The name of the band Hollis Brown comes out of the golden age of the protest song: It’s taken from “Ballad of Hollis Brown,” from Bob Dylan’s 1964 album, The Times They Are a Changin’ — a fictional but politically charged song in which extreme poverty leads to insanity and violence on a South Dakota farm.
The Queens, N.Y.-based indie roots-rock band Hollis Brown does not make protest music, per se. But there is an element of it in their songwriting.
“The last record that we put out, 3 Shots, was a very socially conscious record,” says singer-songwriter-guitarist Mike Montali. “It just wasn’t overtly that way. That song alone (‘3 Shots’) can be taken politically: It’s about violence in America, and how this is the first time in history where you can go to a movie theater and watch a movie, and you might get killed.
“3 Shots has a lot of these things. ‘Cathedral’ is like a prayer, and ‘Death of an Actress’ is a song about Hollywood excess, and how a lot of these actresses and people in general are overdosing, and there’s a big drug epidemic in this country. So I prefer to explore the political side of socially conscious stuff that way, as opposed to releasing a song that’s like, ‘Fuck this’ or ‘Fuck that.’ ”
Hollis Brown will perform at the Rockland-Bergen Music Festival in Tappan, N.Y., June 24 at 1:50 p.m. (The festival itself runs from the night of June 23 to the night of June 25). It will be an acoustic set, featuring Montali, guitarist Jon Bonilla and keyboardist Adam Bock. (Drummer Andrew Zehnal and bassist Brian Courage will have the day off.)
“When you play so often, sometimes it’s nice to switch it up and hear the songs in a different style, or a variation you might not otherwise get a chance to do,” says Montali.
“I was just talking to somebody about this: The songs … you can dress them up in all different kinds of ways, depending on how you want to produce them. You can make a song happen on an acoustic guitar or a piano, or you can do it with a funk band, or a rock band, or a dance band, or an electronic thing. But the thing that needs to shine through is the song. So sometimes it’s fun to try to reimagine the songs a different way. Getting a chance to play acoustic can do that, sometimes.”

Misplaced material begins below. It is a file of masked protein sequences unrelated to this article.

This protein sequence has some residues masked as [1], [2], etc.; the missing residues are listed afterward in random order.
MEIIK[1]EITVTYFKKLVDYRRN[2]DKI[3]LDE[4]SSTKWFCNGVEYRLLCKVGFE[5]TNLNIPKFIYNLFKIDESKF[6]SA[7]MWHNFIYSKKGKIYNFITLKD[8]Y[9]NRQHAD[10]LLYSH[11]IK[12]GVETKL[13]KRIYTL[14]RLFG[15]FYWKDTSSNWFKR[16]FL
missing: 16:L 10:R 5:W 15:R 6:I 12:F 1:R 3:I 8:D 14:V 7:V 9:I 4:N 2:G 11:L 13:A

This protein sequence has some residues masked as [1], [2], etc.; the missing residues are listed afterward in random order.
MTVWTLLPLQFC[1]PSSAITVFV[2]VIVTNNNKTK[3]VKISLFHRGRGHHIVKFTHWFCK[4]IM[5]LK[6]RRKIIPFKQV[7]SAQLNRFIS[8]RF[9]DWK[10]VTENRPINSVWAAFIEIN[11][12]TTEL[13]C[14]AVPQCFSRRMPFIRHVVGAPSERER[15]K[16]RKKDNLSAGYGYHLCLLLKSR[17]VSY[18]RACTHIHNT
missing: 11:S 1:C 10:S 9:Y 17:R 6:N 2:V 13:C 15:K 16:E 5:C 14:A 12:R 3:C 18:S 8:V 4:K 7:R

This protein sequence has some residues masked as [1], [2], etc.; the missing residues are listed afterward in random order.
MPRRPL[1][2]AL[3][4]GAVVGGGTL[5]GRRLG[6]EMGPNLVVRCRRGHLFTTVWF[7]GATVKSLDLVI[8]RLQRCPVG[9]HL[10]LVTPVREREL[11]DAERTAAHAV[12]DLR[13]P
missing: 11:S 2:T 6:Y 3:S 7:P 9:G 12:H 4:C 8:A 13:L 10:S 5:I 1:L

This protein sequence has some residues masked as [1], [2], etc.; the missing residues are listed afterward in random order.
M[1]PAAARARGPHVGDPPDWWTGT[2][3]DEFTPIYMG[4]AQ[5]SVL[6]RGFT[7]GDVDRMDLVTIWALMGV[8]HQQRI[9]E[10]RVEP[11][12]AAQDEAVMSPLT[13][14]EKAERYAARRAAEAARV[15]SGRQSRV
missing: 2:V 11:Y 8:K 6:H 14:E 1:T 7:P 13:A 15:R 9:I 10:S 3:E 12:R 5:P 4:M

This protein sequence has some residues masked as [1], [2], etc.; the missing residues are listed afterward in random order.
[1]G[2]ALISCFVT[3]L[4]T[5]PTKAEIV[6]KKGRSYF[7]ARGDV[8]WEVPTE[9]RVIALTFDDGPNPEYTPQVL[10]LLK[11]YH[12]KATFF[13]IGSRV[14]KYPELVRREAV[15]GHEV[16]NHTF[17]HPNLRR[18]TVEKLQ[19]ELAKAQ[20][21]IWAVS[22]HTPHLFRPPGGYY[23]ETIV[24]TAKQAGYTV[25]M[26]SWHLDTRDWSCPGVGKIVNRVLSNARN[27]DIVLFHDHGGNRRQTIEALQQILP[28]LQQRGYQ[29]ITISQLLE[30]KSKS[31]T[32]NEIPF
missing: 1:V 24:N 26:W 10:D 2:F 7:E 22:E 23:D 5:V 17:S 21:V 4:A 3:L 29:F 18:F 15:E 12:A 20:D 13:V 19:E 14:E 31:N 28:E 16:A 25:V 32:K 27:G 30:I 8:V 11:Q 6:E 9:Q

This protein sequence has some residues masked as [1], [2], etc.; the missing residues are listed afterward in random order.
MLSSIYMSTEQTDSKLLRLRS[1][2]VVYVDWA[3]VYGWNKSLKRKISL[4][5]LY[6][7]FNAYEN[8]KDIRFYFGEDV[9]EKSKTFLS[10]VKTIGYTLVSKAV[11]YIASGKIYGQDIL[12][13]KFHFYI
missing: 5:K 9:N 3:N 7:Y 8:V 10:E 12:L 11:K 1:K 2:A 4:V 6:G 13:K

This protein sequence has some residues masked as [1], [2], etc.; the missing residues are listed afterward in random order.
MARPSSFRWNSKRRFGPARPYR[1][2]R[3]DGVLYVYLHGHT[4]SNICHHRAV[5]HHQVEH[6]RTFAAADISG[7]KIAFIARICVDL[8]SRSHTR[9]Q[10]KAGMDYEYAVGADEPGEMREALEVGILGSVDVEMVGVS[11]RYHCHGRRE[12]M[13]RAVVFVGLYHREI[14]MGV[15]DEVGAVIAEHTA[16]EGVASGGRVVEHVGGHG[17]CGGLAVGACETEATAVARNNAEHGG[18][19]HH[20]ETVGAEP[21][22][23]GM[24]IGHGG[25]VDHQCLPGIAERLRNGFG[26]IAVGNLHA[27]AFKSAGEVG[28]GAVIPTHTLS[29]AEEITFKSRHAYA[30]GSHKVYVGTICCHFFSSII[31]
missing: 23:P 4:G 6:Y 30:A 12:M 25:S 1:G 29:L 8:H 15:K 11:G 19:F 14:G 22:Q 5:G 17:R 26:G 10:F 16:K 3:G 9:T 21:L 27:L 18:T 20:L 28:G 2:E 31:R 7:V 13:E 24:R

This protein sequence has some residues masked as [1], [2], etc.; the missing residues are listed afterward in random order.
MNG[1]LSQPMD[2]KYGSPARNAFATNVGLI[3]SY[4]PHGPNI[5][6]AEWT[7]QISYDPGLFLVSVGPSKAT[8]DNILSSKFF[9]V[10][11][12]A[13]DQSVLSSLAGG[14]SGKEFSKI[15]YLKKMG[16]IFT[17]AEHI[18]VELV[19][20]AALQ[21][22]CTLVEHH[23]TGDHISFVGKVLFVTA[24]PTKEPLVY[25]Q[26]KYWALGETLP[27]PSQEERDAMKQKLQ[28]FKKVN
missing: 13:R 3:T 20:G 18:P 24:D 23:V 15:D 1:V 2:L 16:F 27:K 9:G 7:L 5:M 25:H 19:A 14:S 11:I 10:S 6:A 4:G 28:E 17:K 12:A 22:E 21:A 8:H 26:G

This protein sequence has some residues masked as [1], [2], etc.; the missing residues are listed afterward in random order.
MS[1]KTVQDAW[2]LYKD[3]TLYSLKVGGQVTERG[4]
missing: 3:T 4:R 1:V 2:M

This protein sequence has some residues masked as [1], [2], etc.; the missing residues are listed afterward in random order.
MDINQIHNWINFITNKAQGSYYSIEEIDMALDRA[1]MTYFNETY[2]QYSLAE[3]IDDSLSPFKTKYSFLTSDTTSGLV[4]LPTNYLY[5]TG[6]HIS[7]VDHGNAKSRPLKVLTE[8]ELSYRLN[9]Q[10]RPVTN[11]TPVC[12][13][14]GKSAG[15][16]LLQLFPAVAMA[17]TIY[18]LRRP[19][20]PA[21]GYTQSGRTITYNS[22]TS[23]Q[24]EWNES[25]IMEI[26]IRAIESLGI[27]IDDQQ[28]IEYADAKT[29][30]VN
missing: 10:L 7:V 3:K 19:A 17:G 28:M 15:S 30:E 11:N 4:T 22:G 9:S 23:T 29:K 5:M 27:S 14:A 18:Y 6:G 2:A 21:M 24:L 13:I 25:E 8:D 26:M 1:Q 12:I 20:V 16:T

Hollis Brown has played some big festivals recently, including the Tom Petty-headlined Mountain Jam at the Hunter Mountain ski resort in upstate New York. Montali, though not referring specifically to Mountain Jam (which hadn’t even happened at the time of this interview), says that at bigger festivals in general, “oftentimes it’s a little sterile.”
Smaller events such as the Rockland-Bergen Music Festival, he says, “are really cool because it’s more of a family thing, and people are all really nice, and want to have a good time, and they’re also really fans of music, just like me. So, it’s important that we have these kinds of things.”
The band’s latest single, “Run Right to You” (see video below), is a bracing garage-rock song, and has been honored with the Coolest Song in the World designation by Steven Van Zandt’s Underground Garage radio network.
“You know, we’ve put out two albums of original songs, and we’ve really elevated our band to a certain place where we’re receiving pretty good recognition,” says Montali. “But that single seemed to get more traction than our whole albums have.
“I don’t know whether that’s because of the modern music industry, or how people are digesting music today, but it seems like putting singles out is an idea we’re flirting with, while we’re building and building and building to where we have enough material for an album. It’s a strange climate in the music industry: There’s no rhyme or reason for how people release things. Some of the biggest artists in the world will drop an unannounced album at midnight.
“So, we’re definitely planning for a release (of an album), but we’re still discussing the best way to release (the songs). But we’re always writing and recording.”